Cessation Sensations hopes to create a solution to increase the abstinence rates among those who want to quit the use of tobacco products. The group proposes an individualized, patient-centered, smoking cessation clinical service delivered by a Certified Tobacco Educator. Patients will have a smoking cessation action plan where they will be asked to document their reflections, and followed up with biweekly patient-pharmacist consultations. The program focuses on patients who have been unsuccessful at abstaining using the BC Smoking Cessation Program. Patients will pay a $29.99 monthly fee plus the cost of their nicotine replacement therapy products.. Team: Parsa Shahbazi-Amin, Gurtinder Bisla, Ali Smaha-Muir, Amy Jradi, Maya Zelembaba, Noorden Haji and Neelam Hundal
The Mentalists (3rd place) team aims to ensure the wellbeing of university students through a clinical service targeted towards students in the 18 to 25 age group, with an overall mission to optimize students’ drug regimen, reduce relapses and reshape mental health stigma. The group proposes its “Veliter” program at a campus pharmacy, in partnership with a psychiatrist, in order to expose young patients to pharmacy care. Veliter will be offered from 4 p.m. to 10 p.m. daily, accepting walk-ins, appointments and online consultations to help students with their mental health challenges. Students would be charged $45 for their first 30 minutes of one-on-one consultation, where the pharmacist would help the patient create an action plan suited to their mental health. Team: Eric Jeong, Brian Lin, Ginny Chen, Dale Paul, Grant Guo and Celia Dossot
MomRx (2nd place) plans to develop a clinical service that focuses on pharmacist-led medication consultations with a focus on maternity and women’s health. The service works by first having patients conduct a survey about their health, followed with an optional consultation with pharmacist, to selection of health products, with products organized in a daily regimen, delivered monthly to the patient. The product would be delivered in a Kerrisdale pharmacy, selected for the growing number of families in the area and high traffic. Clients will be charged a monthly subscription of $49.90, with additional revenue to come from medication reviews and over-the-counter product mark-ups. Team: Celine Jeon,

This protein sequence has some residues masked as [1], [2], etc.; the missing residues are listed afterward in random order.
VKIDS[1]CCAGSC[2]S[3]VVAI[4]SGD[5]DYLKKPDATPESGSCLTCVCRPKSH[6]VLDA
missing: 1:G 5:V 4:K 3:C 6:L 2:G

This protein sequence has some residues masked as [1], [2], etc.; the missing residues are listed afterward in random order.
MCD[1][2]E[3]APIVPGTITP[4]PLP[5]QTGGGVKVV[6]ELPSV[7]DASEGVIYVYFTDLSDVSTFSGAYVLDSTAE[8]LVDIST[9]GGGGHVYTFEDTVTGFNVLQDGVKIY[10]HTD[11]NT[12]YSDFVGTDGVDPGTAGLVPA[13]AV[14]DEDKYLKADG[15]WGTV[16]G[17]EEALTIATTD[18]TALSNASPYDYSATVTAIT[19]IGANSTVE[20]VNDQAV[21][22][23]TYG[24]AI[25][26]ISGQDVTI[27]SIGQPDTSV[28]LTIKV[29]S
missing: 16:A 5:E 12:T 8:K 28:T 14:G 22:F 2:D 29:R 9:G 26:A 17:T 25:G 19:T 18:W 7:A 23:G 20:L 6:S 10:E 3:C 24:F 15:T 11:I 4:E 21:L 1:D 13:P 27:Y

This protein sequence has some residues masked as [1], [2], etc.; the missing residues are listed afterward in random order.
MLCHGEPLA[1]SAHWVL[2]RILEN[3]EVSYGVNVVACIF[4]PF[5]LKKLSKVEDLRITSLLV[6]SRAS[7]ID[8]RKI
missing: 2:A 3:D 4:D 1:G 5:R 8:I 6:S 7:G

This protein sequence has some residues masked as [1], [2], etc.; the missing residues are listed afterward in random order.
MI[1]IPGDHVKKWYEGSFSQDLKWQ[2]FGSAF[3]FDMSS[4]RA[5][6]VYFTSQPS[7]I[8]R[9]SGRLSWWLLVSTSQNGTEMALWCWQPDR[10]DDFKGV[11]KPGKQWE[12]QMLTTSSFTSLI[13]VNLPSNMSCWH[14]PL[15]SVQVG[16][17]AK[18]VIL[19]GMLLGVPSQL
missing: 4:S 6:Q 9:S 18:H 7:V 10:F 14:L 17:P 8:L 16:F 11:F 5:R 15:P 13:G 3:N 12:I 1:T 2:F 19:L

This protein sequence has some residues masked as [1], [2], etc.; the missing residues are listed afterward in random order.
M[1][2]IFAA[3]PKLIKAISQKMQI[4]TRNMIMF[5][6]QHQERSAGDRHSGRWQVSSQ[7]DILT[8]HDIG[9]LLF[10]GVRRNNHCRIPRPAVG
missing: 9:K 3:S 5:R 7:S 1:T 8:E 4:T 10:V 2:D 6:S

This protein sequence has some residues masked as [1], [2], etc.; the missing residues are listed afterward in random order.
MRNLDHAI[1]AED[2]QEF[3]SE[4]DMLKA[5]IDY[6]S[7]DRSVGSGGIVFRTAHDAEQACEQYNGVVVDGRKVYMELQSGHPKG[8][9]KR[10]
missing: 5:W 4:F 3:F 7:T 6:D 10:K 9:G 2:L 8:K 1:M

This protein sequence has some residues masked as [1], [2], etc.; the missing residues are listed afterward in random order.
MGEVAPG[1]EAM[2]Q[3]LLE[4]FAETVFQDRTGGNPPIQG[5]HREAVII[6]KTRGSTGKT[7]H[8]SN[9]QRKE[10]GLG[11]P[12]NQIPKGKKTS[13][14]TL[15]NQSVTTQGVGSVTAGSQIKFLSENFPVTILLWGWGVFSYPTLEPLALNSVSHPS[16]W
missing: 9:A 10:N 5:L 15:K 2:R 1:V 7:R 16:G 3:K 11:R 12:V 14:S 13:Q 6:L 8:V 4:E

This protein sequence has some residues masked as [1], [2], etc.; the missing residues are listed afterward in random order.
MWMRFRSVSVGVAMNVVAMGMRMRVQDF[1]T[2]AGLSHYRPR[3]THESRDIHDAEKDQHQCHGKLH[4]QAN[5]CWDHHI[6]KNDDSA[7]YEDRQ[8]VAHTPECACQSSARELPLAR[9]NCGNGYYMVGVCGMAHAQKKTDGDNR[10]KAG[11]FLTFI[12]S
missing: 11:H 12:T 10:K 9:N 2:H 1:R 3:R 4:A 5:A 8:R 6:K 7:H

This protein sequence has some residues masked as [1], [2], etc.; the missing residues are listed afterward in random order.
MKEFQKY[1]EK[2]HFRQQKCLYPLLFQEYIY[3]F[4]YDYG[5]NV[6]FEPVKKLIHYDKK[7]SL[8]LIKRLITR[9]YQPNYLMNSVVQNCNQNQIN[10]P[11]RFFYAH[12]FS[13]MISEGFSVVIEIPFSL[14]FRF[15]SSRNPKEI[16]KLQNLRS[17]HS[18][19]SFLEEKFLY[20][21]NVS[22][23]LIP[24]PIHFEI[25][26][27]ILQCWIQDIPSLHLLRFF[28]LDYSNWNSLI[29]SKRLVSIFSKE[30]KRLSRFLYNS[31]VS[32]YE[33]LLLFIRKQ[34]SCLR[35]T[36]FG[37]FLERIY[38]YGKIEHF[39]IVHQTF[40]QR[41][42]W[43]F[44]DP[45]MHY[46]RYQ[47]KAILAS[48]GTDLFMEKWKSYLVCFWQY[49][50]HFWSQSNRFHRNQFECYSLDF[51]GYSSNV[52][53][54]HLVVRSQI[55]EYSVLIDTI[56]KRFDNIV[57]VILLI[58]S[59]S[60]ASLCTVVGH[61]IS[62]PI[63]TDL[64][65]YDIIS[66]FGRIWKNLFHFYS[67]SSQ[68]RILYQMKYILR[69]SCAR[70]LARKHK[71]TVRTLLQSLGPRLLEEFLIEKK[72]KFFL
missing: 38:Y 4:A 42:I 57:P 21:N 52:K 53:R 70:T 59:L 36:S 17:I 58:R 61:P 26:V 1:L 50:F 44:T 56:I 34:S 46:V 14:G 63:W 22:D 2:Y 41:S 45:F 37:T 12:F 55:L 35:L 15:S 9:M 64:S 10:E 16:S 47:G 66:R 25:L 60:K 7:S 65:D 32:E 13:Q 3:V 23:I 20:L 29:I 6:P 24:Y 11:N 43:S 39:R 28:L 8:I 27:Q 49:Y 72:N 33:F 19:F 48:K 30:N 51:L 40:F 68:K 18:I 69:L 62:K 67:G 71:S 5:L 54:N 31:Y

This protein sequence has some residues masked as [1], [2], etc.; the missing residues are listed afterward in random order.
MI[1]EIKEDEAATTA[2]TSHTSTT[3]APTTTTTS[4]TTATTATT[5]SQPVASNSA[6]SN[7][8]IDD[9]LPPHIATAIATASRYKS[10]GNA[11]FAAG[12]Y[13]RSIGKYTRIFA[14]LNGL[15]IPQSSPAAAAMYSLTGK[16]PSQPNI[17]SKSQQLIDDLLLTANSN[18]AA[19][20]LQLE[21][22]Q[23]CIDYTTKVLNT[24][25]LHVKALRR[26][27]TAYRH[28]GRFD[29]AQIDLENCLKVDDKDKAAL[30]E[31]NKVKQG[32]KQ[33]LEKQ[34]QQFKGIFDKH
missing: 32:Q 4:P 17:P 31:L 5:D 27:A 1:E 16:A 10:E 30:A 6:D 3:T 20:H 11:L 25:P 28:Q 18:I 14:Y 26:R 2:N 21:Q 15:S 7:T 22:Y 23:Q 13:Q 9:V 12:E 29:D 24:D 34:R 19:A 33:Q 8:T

Ayah Kapani, John Lee, Sonali Rishi, Tom Sun, Jenny Tan and Jennica Yang
Sweet Pees proposes an interprofessional diabetes clinic for the Surrey community, aiming to provide diabetes education, prevention and chronic management services for patients referred to the clinic by physicians. Surrey was chosen due to the large number of residents of South Asian, Asian and Filipino descent and the higher risks these populations have to develop diabetes. All pharmacists serving the location will be Certified Diabetes Educators. Pre-diabetic patients referred to the clinic will receive diabetes prevention and education by a pharmacist, while chronic diabetes patients will receive diabetes and comorbidities management in consultation with a pharmacist and endocrinologist. Group members: John Antelo, Giordano Bua, Sylvia Chung, Dildeep Gill, Matthew Mah, Cecilia Qiu, Catherine Zang
Team Buzz Life-Years - GPS Pharmacy prepares to target the older-adult patient in the White Rock region through a monthly health-monitoring subscription. Patients receive a consultation to discuss everything from medication management to transportation. The pharmacy will hold one to two educational classes for seniors health each month, and health monitoring will include monthly follow-up phone calls in addition to referring patients to relevant health-care practitioners, including making appointments on patients’ behalf. The cost for the subscription would be an orientation fee of $40, with an ongoing subscription of $39.99 per month. Group members: Randeep Dhillon, Jasmeen Dhaliwal, Jonah Khanna, Jasmin Jhaj, Arman Gill, Tejeshwar Dhadial and Manrubby Dhillon